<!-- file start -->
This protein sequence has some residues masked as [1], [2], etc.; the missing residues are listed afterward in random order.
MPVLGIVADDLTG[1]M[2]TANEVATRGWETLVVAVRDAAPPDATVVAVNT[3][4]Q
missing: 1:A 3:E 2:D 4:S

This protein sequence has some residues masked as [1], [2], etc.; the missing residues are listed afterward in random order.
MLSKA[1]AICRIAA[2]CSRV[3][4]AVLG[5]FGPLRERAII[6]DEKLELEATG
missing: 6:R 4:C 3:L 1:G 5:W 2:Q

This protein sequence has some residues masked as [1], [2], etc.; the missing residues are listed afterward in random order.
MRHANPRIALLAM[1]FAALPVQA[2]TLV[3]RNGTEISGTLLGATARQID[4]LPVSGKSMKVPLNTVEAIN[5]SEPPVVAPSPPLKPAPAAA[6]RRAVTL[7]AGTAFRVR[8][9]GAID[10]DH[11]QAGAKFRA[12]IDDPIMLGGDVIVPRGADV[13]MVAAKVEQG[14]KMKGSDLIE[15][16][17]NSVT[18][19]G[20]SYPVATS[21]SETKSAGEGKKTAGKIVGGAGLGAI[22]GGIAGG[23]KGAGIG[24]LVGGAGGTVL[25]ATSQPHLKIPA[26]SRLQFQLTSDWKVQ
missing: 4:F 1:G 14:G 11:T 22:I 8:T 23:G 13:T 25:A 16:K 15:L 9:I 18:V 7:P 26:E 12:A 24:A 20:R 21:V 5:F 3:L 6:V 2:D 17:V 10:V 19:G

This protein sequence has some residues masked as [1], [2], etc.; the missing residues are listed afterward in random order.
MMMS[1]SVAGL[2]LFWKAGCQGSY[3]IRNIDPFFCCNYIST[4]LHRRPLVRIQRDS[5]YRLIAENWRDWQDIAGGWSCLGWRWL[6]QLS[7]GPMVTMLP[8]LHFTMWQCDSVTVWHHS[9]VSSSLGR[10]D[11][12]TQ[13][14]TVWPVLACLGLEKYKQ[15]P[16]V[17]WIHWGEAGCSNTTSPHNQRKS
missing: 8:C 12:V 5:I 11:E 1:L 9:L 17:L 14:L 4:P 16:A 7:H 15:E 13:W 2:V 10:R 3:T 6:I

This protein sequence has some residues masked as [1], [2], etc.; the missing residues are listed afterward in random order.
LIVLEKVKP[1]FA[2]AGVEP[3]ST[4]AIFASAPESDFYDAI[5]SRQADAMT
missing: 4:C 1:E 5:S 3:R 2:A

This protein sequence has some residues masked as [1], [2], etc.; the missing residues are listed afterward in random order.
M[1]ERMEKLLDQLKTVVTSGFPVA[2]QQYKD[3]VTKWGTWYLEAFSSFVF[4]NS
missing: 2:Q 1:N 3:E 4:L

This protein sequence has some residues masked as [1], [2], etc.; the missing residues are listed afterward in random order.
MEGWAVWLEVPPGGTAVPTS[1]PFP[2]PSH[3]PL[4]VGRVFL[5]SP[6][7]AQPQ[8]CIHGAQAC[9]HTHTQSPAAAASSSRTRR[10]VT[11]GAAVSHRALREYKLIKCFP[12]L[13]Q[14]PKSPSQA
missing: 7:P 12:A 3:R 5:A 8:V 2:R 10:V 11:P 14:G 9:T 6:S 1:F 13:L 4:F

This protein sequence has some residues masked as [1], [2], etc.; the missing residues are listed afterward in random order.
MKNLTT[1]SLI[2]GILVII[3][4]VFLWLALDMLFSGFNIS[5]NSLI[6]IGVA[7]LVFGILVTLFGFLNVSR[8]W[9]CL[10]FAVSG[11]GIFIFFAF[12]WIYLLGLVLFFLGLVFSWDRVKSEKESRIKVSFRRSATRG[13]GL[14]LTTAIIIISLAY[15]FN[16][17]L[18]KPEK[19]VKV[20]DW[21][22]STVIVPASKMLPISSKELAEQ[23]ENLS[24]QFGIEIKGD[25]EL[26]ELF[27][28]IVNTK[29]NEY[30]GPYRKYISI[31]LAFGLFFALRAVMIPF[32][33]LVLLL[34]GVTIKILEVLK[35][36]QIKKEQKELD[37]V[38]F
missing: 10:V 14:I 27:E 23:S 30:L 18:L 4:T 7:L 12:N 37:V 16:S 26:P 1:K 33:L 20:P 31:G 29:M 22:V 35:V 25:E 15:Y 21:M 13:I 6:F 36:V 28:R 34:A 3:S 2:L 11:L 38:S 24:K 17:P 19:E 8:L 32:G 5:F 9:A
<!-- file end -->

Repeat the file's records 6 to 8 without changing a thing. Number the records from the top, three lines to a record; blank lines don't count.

This protein sequence has some residues masked as [1], [2], etc.; the missing residues are listed afterward in random order.
M[1]ERMEKLLDQLKTVVTSGFPVA[2]QQYKD[3]VTKWGTWYLEAFSSFVF[4]NS
missing: 2:Q 1:N 3:E 4:L

This protein sequence has some residues masked as [1], [2], etc.; the missing residues are listed afterward in random order.
MEGWAVWLEVPPGGTAVPTS[1]PFP[2]PSH[3]PL[4]VGRVFL[5]SP[6][7]AQPQ[8]CIHGAQAC[9]HTHTQSPAAAASSSRTRR[10]VT[11]GAAVSHRALREYKLIKCFP[12]L[13]Q[14]PKSPSQA
missing: 7:P 12:A 3:R 5:A 8:V 2:R 10:V 11:P 14:G 9:T 6:S 1:F 13:L 4:F

This protein sequence has some residues masked as [1], [2], etc.; the missing residues are listed afterward in random order.
MKNLTT[1]SLI[2]GILVII[3][4]VFLWLALDMLFSGFNIS[5]NSLI[6]IGVA[7]LVFGILVTLFGFLNVSR[8]W[9]CL[10]FAVSG[11]GIFIFFAF[12]WIYLLGLVLFFLGLVFSWDRVKSEKESRIKVSFRRSATRG[13]GL[14]LTTAIIIISLAY[15]FN[16][17]L[18]KPEK[19]VKV[20]DW[21][22]STVIVPASKMLPISSKELAEQ[23]ENLS[24]QFGIEIKGD[25]EL[26]ELF[27][28]IVNTK[29]NEY[30]GPYRKYISI[31]LAFGLFFALRAVMIPF[32][33]LVLLL[34]GVTIKILEVLK[35][36]QIKKEQKELD[37]V[38]F
missing: 10:V 14:I 27:E 23:S 30:L 18:L 4:T 7:L 12:N 37:V 16:S 26:P 1:K 33:L 20:P 31:G 29:M 22:V 35:V 25:E 15:Y 21:M 13:I 6:F 36:V 28:R 34:A 3:S 2:L 11:L 38:S 24:K 17:P 19:E 8:L 32:G 5:F 9:A